"The Oak Ridge Environmental Peace Alliance (Oak Ridge, TN) and Nuclear Watch New Mexico (Santa Fe, NM) today filed a Freedom of Information Act request asking the Department of Energy (DOE) to come clean about its plans for a new, multi-billion dollar nuclear bomb plant proposed for the Y-12 Nuclear Weapons Complex in Oak Ridge, Tennessee.
"The Uranium Processing Facility (UPF) is a highly troubled project that has exploded in estimated costs from an original $600 million to as high as $19 billion..."
Since then, in order to attempt to cap project spending at $6.5 billion, DOE has reduced the scope of the UPF by eliminating dismantlement operations and assuming a mission of production-only for nuclear weapons. After a half-billion dollar design mistake for which no one has been held accountable, DOE has abandoned its previous "big box" concept for the UPF in favor of a modular approach that includes the continuing use of unsafe, aging facilities previously slated for demolition. Despite these major changes, DOE has indicated it does not plan to update the legally required environmental review process it completed in 2011..."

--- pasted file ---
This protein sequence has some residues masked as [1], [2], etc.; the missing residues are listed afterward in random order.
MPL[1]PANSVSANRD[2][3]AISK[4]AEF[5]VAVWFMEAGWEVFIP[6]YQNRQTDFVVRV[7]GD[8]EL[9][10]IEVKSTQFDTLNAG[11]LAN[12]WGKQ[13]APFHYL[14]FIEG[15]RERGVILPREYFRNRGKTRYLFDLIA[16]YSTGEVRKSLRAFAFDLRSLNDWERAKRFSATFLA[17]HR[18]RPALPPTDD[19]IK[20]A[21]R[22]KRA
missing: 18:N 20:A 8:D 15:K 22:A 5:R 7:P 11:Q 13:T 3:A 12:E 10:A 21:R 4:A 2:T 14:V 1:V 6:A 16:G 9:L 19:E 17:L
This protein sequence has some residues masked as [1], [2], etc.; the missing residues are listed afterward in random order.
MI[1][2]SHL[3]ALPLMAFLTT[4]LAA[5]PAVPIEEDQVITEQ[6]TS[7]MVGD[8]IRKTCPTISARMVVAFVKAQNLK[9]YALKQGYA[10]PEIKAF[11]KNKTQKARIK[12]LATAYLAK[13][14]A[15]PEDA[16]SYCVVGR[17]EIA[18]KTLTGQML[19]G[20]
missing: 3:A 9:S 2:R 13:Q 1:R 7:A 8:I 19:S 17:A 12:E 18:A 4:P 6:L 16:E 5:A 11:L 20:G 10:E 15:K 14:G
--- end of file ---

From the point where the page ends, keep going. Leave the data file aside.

View/download full press release
UPF Fiasco: Design error costs $500 million
"In 2012, NNSA discovered that the contractor in charge of designing the new Uranium Processing Facility (UPF) at Y-12 did not adequately manage its subcontractors and, as a result, the building had a glaring flaw: after spending $500 million on the UPF design alone, NNSA found that the building wouldn't be tall enough to house the necessary uranium processing equipment. The cost to re-design and raise the ceiling 13 feet added an additional $540 million onto the price tag- more than doubling what we'll spend on just the design..." see POGO report